Updated: Apr 17
Women now drive the world economy.
Globally, they control about $20 trillion in annual consumer spending, and that figure could climb as high as $28 trillion in the next five years. Their $13 trillion in total yearly earnings could reach $18 trillion in the same period. In aggregate, women represent a growth market bigger than China and India combined—more than twice as big, in fact.
Given those numbers, it would be foolish to ignore or underestimate the female consumer. And yet many companies do just that, even ones that are confident they have a winning strategy when it comes to women.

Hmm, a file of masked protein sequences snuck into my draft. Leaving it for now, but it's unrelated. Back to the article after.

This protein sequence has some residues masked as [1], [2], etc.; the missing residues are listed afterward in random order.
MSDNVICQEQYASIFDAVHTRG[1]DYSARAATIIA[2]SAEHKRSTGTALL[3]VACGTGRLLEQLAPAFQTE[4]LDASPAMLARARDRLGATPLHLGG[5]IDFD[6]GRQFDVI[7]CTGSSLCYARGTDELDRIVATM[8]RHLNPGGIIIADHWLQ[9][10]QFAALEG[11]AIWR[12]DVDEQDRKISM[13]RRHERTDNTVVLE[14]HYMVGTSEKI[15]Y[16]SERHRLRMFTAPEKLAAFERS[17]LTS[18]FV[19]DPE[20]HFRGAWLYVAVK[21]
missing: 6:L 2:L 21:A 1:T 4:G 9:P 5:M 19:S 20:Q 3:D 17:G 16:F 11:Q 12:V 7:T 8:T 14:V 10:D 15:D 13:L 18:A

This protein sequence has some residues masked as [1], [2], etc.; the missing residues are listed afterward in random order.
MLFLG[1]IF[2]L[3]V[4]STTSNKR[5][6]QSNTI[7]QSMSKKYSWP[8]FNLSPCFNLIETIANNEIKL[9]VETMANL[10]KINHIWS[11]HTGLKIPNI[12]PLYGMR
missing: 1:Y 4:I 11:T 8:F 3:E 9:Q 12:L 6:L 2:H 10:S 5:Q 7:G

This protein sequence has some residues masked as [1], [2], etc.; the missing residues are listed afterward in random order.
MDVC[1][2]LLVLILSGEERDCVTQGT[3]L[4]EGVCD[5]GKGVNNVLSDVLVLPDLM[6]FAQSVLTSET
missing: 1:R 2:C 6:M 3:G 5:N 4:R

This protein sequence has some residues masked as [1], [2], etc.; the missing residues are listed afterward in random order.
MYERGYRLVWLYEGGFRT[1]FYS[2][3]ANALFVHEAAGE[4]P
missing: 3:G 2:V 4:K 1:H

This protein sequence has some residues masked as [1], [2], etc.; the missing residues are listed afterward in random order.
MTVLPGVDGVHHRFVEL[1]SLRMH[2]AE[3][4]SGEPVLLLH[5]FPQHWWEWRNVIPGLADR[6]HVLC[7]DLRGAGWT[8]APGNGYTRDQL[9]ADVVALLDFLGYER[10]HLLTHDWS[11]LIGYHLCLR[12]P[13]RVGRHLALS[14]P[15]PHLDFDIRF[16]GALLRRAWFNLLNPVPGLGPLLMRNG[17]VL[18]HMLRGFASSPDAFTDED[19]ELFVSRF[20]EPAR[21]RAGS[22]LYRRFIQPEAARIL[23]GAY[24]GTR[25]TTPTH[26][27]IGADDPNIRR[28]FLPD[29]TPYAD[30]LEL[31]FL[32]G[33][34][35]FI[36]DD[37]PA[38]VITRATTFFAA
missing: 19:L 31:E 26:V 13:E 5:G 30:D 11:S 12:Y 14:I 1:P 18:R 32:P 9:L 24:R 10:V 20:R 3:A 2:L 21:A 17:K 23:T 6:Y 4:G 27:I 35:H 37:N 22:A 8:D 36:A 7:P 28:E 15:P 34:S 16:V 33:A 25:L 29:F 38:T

Consider Dell’s short-lived effort to market laptops specifically to women. The company fell into the classic “make it pink” mind-set with the May 2009 launch of its Della website. The site emphasized colors, computer accessories, and tips for counting calories and finding recipes. It created an uproar among women, who described it as “slick but disconcerting” and “condescending.” The blogosphere reacted quickly to the company’s “very special site for women.” Austin Modine of the online tech publicationThe Register responded acidly, “If you thought computer shopping was a gender-neutral affair, then you’ve obviously been struck down by an acute case of female hysteria. (Nine out of ten Victorian-age doctors agree.)” TheNew York Times said that Dell had to go to the “school of marketing hard knocks.” Within weeks of the launch, the company altered the site’s name and focus. “You spoke, we listened,” Dell told users. Kudos to Dell for correcting course promptly, but why didn’t its marketers catch the potentially awkward positioning before the launch?